Sunday Sit-Down #10: Detour

Each Sunday, I’m working my way through my experiences with race. I’ll share stories and memories from throughout my life. I know I’ll encounter moments of growth that I wish I could relive. I’ll also have to think back on choices that I wish I could remake. Come join me each week.

This week, I was all set to reflect on my mindset after high school as I prepared to go to college.

This week, I was drafting in my head ways to recount how determination and idealism became my core ideals.

This week, a man killed eight people, six of them of Asian descent.

This week, the world broke open for many people I love and care about.

This week doesn’t mark some new low or new beginning or discovery. We’ve been here for generations. It’s the mark of a chronic and critical disease.

I’ve been carrying these ideas around for a few days, not really doing anything with them. I’m not quite sure where to put them or what to do with them. But I do know this:

I need to be a better set of eyes and ears for my friends, my colleagues, my students and my families.

I need to redouble my efforts to un-“other” others.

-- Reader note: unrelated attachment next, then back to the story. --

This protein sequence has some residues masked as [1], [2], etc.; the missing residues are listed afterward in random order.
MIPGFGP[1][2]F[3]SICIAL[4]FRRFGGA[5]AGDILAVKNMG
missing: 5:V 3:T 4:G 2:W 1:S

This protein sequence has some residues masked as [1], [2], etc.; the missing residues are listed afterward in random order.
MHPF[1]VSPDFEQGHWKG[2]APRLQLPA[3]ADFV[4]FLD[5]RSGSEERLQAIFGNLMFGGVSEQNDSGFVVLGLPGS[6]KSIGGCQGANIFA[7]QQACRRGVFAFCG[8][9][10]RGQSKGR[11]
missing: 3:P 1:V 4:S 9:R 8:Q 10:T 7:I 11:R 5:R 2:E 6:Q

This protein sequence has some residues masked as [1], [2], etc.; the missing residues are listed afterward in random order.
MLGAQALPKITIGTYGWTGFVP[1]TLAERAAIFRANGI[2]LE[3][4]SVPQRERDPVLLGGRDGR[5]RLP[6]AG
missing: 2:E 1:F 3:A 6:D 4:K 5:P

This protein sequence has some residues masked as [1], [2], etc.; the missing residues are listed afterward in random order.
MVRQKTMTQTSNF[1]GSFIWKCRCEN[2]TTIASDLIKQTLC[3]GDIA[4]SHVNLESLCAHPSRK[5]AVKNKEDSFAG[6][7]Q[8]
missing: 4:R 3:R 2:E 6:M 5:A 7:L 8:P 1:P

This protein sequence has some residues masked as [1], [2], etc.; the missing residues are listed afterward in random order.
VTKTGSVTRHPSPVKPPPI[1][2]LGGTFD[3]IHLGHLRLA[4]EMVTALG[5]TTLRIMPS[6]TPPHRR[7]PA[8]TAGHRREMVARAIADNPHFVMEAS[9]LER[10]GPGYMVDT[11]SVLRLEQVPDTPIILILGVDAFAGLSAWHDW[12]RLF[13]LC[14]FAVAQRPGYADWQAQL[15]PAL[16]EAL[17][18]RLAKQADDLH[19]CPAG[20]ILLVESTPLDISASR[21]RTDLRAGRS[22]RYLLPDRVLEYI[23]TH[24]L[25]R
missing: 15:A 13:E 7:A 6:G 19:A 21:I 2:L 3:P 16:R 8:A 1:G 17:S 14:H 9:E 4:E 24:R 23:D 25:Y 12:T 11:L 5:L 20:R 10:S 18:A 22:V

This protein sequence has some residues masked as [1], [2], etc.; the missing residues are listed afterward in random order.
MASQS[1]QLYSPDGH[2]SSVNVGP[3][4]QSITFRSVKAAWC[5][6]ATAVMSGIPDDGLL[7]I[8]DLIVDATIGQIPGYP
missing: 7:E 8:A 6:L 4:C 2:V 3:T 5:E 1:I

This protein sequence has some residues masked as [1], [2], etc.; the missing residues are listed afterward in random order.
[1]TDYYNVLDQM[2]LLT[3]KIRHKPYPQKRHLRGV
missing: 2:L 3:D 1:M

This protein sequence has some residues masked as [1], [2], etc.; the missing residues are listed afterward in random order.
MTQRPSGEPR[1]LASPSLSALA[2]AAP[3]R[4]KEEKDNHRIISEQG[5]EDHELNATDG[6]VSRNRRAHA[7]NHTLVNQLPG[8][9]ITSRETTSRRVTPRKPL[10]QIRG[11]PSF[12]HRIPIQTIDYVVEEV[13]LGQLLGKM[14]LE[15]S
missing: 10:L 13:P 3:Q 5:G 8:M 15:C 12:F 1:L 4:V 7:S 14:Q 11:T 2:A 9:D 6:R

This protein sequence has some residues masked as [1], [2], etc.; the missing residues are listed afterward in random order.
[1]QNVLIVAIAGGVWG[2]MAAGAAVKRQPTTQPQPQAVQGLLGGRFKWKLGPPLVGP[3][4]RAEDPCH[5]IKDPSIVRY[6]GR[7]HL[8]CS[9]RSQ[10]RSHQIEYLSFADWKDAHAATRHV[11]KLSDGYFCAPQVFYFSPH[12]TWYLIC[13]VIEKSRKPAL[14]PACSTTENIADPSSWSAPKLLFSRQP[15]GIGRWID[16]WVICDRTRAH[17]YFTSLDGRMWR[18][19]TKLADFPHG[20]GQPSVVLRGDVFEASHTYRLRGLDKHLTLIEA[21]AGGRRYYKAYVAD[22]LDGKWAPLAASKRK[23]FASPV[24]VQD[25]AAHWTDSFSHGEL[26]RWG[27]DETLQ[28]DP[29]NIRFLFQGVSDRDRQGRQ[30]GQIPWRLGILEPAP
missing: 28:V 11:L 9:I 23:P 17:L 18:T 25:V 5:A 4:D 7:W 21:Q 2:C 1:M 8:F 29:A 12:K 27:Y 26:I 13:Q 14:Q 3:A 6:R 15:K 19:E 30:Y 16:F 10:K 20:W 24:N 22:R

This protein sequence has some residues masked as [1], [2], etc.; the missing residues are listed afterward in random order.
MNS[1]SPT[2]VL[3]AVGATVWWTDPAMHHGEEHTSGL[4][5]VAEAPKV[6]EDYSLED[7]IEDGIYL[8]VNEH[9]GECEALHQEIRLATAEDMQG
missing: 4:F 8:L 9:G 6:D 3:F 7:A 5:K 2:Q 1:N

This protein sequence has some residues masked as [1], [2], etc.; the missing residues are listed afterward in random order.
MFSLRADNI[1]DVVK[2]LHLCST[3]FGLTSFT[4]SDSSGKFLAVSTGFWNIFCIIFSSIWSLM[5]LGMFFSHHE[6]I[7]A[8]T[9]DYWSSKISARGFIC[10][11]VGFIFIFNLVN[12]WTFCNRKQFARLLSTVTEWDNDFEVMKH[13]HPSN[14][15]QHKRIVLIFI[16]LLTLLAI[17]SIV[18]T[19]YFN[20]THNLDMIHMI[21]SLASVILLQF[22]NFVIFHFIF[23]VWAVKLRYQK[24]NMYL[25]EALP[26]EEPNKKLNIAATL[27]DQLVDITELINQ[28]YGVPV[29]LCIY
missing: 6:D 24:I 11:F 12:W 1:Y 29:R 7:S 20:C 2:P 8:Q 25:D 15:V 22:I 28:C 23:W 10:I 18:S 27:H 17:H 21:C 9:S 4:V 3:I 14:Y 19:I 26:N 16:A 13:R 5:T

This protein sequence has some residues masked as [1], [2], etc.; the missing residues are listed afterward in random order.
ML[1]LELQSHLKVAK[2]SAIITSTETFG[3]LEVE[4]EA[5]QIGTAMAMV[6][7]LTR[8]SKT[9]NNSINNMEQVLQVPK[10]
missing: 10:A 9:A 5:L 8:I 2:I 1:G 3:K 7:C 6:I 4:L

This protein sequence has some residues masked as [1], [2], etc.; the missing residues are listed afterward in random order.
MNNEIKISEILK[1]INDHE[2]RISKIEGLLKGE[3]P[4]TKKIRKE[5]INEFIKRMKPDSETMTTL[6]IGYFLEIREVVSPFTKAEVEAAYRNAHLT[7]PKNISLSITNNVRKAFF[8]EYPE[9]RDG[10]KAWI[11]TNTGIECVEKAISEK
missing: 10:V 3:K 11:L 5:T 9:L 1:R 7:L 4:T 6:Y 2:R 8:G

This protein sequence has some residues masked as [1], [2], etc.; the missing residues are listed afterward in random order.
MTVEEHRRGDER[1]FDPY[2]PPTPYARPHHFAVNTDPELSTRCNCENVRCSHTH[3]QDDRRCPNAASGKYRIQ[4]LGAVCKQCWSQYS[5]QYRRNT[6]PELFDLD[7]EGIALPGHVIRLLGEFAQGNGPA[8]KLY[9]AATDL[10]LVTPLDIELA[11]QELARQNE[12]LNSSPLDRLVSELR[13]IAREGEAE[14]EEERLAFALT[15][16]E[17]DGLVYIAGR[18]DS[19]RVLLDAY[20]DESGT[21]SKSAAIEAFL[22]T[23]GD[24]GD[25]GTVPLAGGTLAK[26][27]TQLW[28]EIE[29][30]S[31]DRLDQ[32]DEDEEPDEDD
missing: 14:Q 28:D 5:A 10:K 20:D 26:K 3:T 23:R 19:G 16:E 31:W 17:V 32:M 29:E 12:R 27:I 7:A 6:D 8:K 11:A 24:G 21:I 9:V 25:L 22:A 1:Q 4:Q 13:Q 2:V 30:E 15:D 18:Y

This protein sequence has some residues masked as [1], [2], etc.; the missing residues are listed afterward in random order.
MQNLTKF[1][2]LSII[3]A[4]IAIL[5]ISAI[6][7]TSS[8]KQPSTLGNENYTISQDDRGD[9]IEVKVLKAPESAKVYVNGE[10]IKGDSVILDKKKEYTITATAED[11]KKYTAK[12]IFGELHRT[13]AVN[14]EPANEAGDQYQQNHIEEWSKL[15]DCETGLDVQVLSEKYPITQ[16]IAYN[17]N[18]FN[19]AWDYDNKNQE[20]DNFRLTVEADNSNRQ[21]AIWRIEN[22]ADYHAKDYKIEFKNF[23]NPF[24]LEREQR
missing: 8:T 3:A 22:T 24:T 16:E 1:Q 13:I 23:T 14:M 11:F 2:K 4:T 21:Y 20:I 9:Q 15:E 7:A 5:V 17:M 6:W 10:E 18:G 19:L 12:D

Especially my students and their families.

I need to keep reminding them that Diwali and Eid and Lunar New Year bear as much consideration as Easter,

that speaking English with an accent is a badge of honor, of persistence, of sacrifice,

that everyone deserves to have people pronounce their names correctly, and not just their English ones,

that they can write story characters beyond a white default,

that a bitmoji version of themselves doesn’t need to be blond and white to be beautiful,

that they are seen, and valued, and acknowledged, and important.

I’ve got work to do. We’ve got work to do.

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23 Responses to “Sunday Sit-Down #10: Detour”

  1. Marcia Oates Says: